Friday, November 17, 2017

Kenneth B. Morris, Jr., named to the Frederick Douglass Bicentennial Commission

Next year is Douglass's Bicentennial! Many forces have been at work to have the federal government recognize this landmark year for one of the most famous and important black men in the history of our nation, and prospects seemed bleak given that the current occupant of the White House seemed unaware that Douglass died back in 1895 and that he has been getting quite a bit of recognition for 199 years. Fortunately, the forces of good prevailed and Congress created a Douglass Bicentennial Commission, naming Douglass descendant Kenneth B. Morris, Jr., as one of its leaders. Eleanor H. Norton, who represents the voice of the unrepresented residents of Washington, D.C., sponsored the bill and will serve alongside Morris.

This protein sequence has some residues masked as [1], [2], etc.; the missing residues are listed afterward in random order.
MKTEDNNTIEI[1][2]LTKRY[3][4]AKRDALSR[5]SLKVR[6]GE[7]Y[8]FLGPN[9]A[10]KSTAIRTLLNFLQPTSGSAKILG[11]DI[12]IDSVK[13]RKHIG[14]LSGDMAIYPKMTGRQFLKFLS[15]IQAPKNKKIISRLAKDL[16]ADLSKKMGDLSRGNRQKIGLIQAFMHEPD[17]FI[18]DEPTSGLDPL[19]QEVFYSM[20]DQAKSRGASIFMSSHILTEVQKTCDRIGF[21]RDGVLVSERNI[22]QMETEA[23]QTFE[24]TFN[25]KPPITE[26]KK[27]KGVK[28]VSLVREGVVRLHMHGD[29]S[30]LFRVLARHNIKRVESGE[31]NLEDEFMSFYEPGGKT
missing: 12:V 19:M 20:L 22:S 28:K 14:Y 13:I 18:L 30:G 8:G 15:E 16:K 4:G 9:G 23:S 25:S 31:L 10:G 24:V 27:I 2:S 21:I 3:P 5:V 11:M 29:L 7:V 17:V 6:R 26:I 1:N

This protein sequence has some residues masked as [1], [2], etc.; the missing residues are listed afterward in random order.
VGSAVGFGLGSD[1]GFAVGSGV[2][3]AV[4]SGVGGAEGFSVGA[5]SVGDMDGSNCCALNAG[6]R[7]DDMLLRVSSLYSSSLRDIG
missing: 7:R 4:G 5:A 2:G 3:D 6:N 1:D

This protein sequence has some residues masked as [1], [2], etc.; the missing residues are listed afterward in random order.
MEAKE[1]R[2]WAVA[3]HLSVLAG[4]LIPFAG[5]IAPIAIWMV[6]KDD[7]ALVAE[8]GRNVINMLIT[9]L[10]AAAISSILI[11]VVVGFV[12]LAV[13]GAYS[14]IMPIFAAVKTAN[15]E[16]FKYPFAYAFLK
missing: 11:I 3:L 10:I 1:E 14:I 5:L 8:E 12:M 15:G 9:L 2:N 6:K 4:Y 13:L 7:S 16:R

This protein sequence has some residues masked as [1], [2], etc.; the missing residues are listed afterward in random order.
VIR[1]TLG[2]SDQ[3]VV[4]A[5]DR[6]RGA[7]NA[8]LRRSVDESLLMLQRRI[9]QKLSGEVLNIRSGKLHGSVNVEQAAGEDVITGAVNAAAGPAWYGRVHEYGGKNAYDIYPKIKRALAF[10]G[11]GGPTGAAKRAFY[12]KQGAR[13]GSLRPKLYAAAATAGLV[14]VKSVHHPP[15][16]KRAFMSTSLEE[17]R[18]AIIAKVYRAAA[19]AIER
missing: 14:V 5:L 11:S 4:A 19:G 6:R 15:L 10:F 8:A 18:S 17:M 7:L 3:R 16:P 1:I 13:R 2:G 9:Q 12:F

Morris's grandfather was Frederick Douglass, III, who was the son of Joseph Douglass, the violinist, who was son of Charles Douglass, a Civil War veteran of the Massachusetts 54th Infantry and 5th Cavalr, who was son of Himself, Frederick Douglass. His grandmother, by the way, was granddaughter of Booker T. Washington. (You can find a family tree here: --or, you know, in the appendix of Women in the World of Frederick Douglass.) Morris himself carries on the work of Douglass through the Frederick Douglass Family Initiative, raising awareness about modern day human trafficking.

Eleanor H. Norton and Kenneth B. Morris, Jr.,
will lead the Frederick Douglass Bicentennial Commission.
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